Skip to Navigation Skip to Main Content
Al Key

State helps residents find unclaimed money

Profile image for By Peggy Heinkel-Wolfe / Staff Writer
By Peggy Heinkel-Wolfe / Staff Writer

Mack Faegins Jr. made a point of stopping by the Joseph A. Carroll Building in Denton on Wednesday afternoon, one of more than 70 people who had already come through the doors by 2 p.m. to get help with unclaimed property.

Faegins learned recently that he was owed $698 from a life insurance payout after his father had died.

“I got the papers and started to fill them out, but I got lost,” he said.

When he learned that a representative from the Texas Comptroller of Public Accounts would be in town Wednesday, he came by to get help with the paperwork to finish the claim.

Denton County Treasurer Cindy Brown agreed to host the state’s unclaimed property outreach team to help Denton County residents find out what they may be owed.

About $33 million of the $3.8 billion currently held by the state has a connection to Denton County — the people it belongs to either lives, or used to live, in Denton County, according to the comptroller’s office.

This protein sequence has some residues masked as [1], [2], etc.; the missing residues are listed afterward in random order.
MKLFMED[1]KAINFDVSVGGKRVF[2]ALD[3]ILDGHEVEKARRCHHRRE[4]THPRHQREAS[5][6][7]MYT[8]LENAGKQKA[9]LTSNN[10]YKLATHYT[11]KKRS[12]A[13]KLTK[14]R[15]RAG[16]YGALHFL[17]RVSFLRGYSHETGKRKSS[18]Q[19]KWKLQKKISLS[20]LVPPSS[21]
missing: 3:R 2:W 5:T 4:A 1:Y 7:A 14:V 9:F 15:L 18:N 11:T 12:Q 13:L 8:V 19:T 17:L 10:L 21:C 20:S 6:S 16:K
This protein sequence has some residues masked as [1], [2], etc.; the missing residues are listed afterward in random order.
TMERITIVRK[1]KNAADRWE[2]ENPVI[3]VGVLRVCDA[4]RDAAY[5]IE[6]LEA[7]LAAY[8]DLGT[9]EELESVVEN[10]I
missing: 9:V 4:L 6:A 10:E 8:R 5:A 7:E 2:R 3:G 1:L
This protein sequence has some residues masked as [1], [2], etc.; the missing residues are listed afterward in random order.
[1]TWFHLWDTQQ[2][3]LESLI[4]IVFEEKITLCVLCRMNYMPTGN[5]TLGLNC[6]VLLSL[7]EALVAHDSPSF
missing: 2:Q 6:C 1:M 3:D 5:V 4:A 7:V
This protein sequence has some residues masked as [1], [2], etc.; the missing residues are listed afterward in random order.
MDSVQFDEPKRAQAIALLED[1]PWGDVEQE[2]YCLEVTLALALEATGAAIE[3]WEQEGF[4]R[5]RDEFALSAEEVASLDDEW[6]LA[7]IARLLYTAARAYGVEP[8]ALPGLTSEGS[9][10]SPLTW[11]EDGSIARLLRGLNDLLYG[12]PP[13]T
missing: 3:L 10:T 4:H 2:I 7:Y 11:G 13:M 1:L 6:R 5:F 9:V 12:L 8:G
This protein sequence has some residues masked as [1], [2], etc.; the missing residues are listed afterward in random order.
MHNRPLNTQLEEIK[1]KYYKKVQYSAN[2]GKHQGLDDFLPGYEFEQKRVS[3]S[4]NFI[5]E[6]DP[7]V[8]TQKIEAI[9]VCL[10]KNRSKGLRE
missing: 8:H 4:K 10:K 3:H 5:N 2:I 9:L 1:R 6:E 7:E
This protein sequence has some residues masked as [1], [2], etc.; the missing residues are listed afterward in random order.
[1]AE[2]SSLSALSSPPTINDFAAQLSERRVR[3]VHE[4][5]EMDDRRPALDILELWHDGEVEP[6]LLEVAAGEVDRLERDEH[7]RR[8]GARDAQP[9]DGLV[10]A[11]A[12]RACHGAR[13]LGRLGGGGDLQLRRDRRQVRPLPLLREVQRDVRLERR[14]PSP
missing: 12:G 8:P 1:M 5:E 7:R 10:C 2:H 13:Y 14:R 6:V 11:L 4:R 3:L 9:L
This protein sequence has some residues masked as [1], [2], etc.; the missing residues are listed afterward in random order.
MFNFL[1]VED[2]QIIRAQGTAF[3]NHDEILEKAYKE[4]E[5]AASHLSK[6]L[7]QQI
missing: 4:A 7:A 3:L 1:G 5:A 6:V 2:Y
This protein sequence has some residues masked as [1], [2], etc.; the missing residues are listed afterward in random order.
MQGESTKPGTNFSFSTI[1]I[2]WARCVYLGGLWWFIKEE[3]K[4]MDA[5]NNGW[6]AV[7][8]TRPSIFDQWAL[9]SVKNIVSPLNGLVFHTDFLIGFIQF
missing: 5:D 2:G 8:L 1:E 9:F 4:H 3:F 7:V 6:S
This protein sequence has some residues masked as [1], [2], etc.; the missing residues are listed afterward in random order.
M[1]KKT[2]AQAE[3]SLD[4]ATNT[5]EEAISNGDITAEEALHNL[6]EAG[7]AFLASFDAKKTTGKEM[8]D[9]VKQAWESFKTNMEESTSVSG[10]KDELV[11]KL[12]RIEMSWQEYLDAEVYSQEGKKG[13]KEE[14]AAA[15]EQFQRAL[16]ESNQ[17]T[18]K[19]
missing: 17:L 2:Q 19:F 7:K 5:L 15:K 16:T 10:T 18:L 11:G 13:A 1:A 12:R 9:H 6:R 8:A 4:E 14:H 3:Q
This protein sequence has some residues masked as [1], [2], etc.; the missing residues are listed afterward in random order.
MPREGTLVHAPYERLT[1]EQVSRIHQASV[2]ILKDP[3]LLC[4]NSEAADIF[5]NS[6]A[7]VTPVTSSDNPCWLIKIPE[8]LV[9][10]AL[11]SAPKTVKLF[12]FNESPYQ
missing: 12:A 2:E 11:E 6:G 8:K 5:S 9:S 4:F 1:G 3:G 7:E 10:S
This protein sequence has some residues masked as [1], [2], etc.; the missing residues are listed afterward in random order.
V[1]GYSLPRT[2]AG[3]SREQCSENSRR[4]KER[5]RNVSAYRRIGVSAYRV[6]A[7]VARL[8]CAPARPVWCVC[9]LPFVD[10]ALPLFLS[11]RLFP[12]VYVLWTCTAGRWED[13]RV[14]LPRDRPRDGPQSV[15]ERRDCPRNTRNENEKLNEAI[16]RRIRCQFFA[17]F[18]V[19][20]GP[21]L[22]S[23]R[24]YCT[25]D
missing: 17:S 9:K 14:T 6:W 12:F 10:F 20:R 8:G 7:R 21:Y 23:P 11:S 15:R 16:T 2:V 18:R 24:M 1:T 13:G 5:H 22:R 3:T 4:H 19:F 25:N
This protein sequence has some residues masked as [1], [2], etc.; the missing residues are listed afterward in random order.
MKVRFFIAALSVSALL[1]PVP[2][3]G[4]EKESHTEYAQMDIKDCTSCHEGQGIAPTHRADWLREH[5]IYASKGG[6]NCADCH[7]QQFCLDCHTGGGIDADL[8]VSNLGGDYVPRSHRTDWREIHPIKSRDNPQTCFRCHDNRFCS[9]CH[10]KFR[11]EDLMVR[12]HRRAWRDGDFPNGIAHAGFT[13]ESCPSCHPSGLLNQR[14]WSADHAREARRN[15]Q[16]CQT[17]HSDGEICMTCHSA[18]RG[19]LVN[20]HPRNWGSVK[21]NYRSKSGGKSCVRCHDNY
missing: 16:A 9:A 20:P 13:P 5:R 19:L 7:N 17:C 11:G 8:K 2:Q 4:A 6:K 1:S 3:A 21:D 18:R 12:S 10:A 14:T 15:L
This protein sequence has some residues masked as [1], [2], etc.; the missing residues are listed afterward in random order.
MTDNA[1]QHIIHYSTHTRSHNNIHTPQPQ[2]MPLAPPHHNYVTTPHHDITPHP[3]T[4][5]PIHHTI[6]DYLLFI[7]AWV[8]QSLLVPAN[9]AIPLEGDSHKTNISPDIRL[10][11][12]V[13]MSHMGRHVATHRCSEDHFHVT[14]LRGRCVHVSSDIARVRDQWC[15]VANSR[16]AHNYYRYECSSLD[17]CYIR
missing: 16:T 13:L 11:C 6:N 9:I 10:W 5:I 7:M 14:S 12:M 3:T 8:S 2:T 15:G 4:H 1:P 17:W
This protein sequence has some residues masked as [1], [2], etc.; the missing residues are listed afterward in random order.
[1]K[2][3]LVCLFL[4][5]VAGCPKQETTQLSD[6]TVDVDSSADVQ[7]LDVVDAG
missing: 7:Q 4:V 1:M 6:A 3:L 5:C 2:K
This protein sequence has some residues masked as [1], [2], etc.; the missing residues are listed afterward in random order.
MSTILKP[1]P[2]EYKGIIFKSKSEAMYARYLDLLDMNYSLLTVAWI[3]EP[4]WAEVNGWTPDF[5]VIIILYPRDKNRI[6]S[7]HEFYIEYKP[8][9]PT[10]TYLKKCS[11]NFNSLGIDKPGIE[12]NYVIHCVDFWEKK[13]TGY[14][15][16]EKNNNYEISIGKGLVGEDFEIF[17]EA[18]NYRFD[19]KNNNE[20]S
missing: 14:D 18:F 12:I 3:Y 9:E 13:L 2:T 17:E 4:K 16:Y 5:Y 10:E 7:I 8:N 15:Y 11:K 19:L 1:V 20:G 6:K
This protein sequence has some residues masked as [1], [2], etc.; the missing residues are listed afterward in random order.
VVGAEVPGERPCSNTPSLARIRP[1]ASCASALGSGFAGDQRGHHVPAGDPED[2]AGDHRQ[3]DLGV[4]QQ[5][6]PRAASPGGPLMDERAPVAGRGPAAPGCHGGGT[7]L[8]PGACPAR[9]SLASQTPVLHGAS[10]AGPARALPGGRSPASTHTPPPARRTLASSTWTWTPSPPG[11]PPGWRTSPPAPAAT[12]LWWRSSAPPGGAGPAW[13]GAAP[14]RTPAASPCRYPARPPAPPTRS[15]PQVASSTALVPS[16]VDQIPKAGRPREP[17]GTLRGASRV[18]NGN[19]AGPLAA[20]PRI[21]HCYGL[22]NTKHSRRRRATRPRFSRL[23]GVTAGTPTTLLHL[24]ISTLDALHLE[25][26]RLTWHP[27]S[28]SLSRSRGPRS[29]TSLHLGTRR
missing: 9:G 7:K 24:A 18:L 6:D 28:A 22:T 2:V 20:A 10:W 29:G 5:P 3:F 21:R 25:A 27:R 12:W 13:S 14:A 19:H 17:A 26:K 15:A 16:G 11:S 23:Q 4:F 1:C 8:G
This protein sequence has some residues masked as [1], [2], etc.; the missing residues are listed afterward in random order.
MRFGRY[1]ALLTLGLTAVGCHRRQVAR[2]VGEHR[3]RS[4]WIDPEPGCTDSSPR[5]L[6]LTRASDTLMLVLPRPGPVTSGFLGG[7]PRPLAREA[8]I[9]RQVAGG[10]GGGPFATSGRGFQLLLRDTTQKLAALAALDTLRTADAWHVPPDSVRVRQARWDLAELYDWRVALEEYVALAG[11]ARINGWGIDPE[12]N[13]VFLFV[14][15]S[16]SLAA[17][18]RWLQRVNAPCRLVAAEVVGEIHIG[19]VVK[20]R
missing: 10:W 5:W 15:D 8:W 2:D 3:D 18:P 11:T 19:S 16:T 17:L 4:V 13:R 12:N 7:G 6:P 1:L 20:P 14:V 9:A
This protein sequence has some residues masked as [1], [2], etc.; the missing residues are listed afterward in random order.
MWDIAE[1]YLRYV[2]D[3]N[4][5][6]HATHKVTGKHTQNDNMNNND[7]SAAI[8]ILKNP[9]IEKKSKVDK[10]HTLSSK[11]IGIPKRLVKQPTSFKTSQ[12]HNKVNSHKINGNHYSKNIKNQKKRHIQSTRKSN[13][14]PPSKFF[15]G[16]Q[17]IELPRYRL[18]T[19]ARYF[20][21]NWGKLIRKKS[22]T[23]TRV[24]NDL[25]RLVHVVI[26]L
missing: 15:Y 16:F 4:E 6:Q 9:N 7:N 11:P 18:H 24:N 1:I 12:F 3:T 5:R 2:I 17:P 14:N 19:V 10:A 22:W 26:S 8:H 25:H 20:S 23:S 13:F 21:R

Brown said she was pleased with the turnout. Most of the people who had come in Wednesday were having trouble, like Faegins had been, she said. They knew they had a claim, but needed help with the paperwork. About one in 10 who came in Wednesday didn’t know, but wanted help searching the state’s database.

“And about half of those found something,” Brown said.

Although she didn’t have a complete report, she knew of at least one person who got help with a $4,000 claim and others who got help with claims of $100 or more. Many people had multiple claims.

Some had claims in the form of stocks, which would have to be sold at market rates before the claimant would know the full value, she said.

One person drove from Cooke County for help with the paperwork to claim $500, Brown said.

Not everyone has the technology available to them to file claims online, plus the outreach claims are processed faster — in several weeks compared to seven months or more for those filed online, Brown said.

State law requires many creditors to hold unpaid claims — insurance payouts, dormant bank accounts, utility deposit refunds, etc. — for three years. Then, the creditors must turn them over to the state comptroller for safekeeping until the rightful owners can claim them.

The state cannot use the money, but it can allocate the interest it earns.

Those people waiting Wednesday afternoon in the treasurer’s office dodged questions over their plans for their “found money.”

Brown chided a fellow county employee that he should take his wife out to dinner, but he said he wasn’t planning on telling her a thing.

As for Faegins, he said, “Oh, I’ve already spent it.”

More information about searching for unclaimed property can be found online at

PEGGY HEINKEL-WOLFE can be reached at 940-566-6881 and via Twitter at @phwolfeDRC.